What we’re talking about isn’t easy or fun. But sometimes you have to take a moment to reflect. Slow down and actually let yourself feel. Because if we don’t properly feel things, we cannot know what it is we truly need to do. We just keep rushing onward, ever onward, getting things done for no better reason than to do them. Let yourself mourn this Samhain. That’s what it’s for.
Honoring Those Who Died Unjustly
It’s easy to pretend that unjust things are a part of ancient history. We can feel sorrow about those who died in the inquisitiorial witch hunts or those who died to fight the Civil War. We can think about the people who died in ancient wars, the genocides that happened long ago and not think too hard about the fact that bad things still happen to people who don’t deserve it all the time.
But it does and it has this year. Hate crimes are on the rise, according to the Southern Poverty Law Center. People in the United States have died from both fire and water from the wildfires in the west and the hurricanes in the east. There’s hate crimes, like the Las Vegas Shooting. The Syrian Civil War rages on.
Why bother to remember all this bad stuff? Isn’t it better to just put it in the past and move on?
If we are lucky enough to be able to do that, maybe it is easier for our state of mind. But should we?
If we are ever going to solve the problems presented to us we need to be able to look them square in the eye. We need to learn how to be honest. This is as much true in our daily lives as it is in the grand arena of public politics. Practice honesty and sit with your feelings about these events this Samhain. Those that passed deserve at least that much.
A Prayer for Sitting With The Unjustly Killed:
I call to those who died in raging war, those who only wanted simple things: the joy of day, the calm of night.
Blessed is your memory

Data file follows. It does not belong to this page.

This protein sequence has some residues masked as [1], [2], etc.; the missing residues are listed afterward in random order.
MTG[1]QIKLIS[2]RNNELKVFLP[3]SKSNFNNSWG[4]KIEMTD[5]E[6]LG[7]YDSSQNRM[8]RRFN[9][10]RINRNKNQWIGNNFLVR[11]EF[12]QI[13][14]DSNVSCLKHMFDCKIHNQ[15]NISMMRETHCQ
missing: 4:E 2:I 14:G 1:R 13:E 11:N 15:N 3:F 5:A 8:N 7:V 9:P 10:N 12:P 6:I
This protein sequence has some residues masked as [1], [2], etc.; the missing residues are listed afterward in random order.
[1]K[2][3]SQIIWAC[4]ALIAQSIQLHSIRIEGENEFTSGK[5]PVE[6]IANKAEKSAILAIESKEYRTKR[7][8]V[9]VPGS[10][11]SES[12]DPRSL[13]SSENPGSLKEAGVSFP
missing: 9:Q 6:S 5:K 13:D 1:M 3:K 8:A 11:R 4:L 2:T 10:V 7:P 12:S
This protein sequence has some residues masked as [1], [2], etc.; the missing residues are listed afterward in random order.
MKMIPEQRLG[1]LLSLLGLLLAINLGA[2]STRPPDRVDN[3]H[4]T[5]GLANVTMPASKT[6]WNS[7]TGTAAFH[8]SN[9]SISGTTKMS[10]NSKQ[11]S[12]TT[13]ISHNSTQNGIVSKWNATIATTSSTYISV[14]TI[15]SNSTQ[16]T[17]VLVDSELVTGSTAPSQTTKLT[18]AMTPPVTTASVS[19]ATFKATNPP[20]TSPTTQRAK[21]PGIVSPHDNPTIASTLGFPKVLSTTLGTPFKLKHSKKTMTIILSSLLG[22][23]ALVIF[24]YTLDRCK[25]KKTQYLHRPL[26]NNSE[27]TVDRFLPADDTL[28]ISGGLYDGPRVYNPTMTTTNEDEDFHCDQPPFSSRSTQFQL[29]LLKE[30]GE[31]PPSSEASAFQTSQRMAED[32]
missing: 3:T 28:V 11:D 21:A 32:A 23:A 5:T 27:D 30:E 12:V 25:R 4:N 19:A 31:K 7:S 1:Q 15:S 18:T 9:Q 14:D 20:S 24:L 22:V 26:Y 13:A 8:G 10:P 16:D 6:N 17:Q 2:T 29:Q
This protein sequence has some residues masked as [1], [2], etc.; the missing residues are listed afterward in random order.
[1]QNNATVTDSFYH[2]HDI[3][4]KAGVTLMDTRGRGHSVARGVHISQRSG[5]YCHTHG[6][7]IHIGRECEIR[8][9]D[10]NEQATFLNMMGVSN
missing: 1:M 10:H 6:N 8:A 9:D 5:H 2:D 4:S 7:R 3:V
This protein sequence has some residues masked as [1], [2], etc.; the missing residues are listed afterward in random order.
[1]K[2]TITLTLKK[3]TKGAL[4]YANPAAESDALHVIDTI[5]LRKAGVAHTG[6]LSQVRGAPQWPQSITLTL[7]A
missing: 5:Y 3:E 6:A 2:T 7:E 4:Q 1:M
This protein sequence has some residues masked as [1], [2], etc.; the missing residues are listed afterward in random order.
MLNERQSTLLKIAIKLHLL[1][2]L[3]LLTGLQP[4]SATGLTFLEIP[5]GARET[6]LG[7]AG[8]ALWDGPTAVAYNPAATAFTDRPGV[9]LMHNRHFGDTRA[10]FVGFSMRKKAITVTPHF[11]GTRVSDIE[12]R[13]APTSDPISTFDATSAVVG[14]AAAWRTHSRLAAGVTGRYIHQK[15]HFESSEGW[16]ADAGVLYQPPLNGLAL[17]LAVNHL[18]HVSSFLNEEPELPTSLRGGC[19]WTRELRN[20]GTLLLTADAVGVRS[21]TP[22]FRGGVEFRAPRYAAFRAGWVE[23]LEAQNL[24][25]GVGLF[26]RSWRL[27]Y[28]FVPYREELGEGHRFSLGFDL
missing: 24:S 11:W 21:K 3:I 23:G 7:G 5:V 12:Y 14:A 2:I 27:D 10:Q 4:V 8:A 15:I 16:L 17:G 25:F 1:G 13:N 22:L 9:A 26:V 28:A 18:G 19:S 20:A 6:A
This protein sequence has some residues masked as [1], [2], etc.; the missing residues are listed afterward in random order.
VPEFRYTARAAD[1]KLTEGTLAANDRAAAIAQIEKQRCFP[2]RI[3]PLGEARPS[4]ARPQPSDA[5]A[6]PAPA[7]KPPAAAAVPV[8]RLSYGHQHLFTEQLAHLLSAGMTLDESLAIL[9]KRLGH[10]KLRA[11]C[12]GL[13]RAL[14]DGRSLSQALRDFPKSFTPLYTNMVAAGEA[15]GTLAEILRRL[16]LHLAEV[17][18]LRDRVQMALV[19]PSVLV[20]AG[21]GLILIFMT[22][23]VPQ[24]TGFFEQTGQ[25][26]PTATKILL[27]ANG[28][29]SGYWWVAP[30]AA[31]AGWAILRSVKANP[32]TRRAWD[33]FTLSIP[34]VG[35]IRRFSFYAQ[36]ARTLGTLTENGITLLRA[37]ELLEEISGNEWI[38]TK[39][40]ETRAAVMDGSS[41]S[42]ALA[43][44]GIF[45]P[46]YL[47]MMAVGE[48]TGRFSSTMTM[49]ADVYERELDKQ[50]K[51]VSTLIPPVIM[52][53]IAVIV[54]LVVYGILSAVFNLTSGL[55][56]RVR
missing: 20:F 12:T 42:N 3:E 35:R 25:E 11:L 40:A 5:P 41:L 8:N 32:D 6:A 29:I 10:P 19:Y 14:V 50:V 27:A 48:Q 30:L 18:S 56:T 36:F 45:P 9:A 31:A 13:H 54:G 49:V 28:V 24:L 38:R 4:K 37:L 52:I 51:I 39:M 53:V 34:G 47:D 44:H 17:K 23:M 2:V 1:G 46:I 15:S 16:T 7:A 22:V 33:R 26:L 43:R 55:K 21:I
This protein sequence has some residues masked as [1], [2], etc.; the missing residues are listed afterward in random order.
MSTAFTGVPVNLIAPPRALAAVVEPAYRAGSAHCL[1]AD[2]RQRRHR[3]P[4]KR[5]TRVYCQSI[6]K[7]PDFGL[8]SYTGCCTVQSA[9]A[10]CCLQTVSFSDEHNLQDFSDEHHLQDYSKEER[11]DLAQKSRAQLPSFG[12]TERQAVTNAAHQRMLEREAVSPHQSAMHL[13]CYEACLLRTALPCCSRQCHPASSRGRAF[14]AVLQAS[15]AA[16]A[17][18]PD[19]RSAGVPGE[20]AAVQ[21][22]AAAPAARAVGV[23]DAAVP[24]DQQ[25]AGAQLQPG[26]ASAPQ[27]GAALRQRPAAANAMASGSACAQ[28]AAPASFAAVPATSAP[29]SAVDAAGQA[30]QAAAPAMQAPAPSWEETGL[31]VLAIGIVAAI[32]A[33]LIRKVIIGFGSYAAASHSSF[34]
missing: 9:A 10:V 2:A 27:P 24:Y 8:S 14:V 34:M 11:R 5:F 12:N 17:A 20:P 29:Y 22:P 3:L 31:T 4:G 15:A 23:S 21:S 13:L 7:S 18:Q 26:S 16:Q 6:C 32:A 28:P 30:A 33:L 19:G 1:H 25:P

I call to those who died from hate. Those who were hurt by belief, from fueled fear twisted tight, unleashed upon those seen as different.
Blessed is your memory
I call to those who died by the power of the Mother. The winds and storm, the fueled fire, the sweeping strength of the Earth out of balance.
Blessed is your memory
I call to those who died from hunger, from preventable disease, unneeded harm. I call to those who died poverty stricken, struggling just to exist.
Blessed is your memory.
I remember you. I see you. I will not forget you. I will let the knowledge of this truth pass over and through me. I will remain, ready to to the work I am called to do.
Blessed is your memory.
Honoring our African Ancestry
It doesn’t matter if we’re practicing Voudoo, Neo Pagan Druidry, or Shinto, the fact of the matter is that humanity started in the savannahs of Africa about 200,000 years ago (at least) and that we lived happily on the continent of Africa for about 120,000 years. It was only about 80,000 years ago that we began to leave. To say it another way, for more than half of the entire existence of Homo Sapiens we lived only in Africa.
We don’t know exactly what those ancient humans believed, but we do have evidence in their bones, artistic artifacts and cave art. There is cave art in the Saharan Desert in both Libya and Algeria that shows humans swimming and hunting giraffes. In that time before now, the desert was a savannah and humans lived throughout the continent. Maybe if we remember those ancestors from so long ago we might take a moment to appreciate our connections to each other.
A Prayer for Our Most Ancient Ancestors: